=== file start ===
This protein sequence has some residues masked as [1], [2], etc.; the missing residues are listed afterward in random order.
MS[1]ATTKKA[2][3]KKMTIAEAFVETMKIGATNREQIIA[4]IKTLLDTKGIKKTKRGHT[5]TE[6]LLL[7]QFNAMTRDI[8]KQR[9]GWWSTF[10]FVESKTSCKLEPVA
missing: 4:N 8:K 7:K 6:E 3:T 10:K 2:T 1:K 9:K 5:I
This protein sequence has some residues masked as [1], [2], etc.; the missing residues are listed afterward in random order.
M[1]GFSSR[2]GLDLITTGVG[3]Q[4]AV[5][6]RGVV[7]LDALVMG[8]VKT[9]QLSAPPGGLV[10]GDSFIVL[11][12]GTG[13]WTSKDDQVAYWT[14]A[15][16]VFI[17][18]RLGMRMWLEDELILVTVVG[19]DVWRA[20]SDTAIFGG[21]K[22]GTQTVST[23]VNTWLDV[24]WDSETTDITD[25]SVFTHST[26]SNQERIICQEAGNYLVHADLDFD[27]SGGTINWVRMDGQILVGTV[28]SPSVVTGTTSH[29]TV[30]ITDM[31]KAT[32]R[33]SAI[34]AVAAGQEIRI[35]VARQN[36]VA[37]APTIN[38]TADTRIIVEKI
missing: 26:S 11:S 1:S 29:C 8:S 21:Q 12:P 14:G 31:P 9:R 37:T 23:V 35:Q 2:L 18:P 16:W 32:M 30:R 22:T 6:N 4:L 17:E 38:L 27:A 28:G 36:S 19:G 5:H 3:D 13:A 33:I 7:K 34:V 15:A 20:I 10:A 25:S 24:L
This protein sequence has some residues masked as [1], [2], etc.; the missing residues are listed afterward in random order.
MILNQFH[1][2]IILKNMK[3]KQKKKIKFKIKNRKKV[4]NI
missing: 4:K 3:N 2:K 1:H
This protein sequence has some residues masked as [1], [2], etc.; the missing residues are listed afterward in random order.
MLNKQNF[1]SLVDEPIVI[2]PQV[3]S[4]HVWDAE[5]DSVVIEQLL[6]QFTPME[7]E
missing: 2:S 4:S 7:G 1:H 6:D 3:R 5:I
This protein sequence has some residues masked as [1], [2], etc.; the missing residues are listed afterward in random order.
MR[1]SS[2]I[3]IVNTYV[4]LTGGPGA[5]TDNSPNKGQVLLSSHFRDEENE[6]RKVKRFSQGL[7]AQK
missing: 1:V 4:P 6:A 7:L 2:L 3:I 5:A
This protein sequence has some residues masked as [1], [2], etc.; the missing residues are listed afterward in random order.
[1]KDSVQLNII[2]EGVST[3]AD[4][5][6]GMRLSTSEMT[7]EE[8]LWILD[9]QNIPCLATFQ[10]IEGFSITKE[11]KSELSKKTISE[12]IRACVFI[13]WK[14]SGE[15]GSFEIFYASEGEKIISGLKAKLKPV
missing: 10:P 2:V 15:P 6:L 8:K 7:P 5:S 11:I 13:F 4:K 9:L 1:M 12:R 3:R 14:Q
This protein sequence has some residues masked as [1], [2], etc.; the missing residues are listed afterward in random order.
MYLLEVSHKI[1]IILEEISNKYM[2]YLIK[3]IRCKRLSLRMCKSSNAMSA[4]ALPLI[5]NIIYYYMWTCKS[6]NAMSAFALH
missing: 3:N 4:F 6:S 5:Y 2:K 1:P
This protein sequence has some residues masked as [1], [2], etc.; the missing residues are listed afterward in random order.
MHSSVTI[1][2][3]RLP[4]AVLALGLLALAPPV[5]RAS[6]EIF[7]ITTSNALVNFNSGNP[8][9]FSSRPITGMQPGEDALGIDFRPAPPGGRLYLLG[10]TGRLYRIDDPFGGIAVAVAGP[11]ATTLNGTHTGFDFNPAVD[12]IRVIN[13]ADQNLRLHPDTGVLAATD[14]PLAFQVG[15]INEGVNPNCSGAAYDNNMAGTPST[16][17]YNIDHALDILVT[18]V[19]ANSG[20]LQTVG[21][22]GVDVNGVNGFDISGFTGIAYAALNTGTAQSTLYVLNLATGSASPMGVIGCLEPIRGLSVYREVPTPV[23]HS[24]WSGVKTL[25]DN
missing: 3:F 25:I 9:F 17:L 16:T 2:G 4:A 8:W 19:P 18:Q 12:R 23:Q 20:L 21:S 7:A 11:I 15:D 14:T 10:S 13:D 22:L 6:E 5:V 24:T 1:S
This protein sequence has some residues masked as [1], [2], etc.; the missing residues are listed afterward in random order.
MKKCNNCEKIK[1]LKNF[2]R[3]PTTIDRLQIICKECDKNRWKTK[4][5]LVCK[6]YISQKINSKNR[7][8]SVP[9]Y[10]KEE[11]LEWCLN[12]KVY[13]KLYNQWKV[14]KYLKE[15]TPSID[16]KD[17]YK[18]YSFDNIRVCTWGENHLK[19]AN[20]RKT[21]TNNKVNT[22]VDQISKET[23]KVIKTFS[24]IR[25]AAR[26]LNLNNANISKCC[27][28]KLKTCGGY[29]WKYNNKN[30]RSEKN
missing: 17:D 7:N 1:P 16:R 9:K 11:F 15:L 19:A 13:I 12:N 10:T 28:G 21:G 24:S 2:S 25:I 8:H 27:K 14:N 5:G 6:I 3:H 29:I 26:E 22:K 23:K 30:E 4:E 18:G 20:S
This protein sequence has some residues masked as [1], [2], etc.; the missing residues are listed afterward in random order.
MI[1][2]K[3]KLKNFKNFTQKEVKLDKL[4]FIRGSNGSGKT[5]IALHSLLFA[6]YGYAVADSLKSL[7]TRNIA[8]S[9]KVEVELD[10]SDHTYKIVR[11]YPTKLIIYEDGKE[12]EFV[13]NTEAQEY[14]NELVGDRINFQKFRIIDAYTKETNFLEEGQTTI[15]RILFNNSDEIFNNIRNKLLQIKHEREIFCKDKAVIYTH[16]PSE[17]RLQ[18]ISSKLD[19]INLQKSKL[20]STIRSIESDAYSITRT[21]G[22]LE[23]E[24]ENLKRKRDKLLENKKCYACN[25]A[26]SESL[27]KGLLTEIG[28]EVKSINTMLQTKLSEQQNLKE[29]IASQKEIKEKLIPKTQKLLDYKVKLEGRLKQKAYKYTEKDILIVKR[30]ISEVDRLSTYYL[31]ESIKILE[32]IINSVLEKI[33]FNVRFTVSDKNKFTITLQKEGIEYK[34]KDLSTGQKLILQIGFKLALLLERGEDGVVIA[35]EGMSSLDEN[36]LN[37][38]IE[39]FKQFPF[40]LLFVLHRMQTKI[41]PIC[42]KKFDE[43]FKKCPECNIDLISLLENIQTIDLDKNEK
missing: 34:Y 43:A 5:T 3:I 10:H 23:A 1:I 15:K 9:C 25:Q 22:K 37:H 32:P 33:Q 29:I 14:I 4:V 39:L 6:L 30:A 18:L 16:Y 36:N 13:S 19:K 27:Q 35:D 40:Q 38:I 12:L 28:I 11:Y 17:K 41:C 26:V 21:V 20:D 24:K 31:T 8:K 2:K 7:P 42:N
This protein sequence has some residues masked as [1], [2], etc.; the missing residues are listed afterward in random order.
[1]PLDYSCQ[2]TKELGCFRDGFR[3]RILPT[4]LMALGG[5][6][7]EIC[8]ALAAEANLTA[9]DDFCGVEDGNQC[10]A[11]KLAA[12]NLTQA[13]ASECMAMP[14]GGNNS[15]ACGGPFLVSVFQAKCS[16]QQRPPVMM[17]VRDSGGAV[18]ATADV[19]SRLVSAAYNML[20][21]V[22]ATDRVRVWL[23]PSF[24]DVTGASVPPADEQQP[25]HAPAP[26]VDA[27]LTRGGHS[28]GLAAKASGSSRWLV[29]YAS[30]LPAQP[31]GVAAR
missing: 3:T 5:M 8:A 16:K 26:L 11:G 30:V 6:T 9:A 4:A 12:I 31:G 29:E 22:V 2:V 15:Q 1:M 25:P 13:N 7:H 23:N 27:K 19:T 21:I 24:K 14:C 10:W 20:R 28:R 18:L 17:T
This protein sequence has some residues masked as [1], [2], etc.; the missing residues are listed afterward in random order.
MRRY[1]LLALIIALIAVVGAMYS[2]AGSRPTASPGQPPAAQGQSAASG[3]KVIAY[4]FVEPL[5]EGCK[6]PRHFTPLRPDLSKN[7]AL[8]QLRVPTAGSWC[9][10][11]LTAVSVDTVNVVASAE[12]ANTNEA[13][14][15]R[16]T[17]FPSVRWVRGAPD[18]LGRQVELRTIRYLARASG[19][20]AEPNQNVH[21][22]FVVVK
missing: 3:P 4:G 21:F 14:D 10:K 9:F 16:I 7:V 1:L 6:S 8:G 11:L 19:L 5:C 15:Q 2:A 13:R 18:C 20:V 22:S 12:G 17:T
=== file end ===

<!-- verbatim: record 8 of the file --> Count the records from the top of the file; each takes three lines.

This protein sequence has some residues masked as [1], [2], etc.; the missing residues are listed afterward in random order.
MHSSVTI[1][2][3]RLP[4]AVLALGLLALAPPV[5]RAS[6]EIF[7]ITTSNALVNFNSGNP[8][9]FSSRPITGMQPGEDALGIDFRPAPPGGRLYLLG[10]TGRLYRIDDPFGGIAVAVAGP[11]ATTLNGTHTGFDFNPAVD[12]IRVIN[13]ADQNLRLHPDTGVLAATD[14]PLAFQVG[15]INEGVNPNCSGAAYDNNMAGTPST[16][17]YNIDHALDILVT[18]V[19]ANSG[20]LQTVG[21][22]GVDVNGVNGFDISGFTGIAYAALNTGTAQSTLYVLNLATGSASPMGVIGCLEPIRGLSVYREVPTPV[23]HS[24]WSGVKTL[25]DN
missing: 3:F 25:I 9:F 17:L 16:T 2:G 4:A 8:W 19:P 18:Q 12:R 23:Q 20:L 21:S 7:A 11:I 15:D 14:T 10:S 13:D 22:L 6:E 5:V 24:T 1:S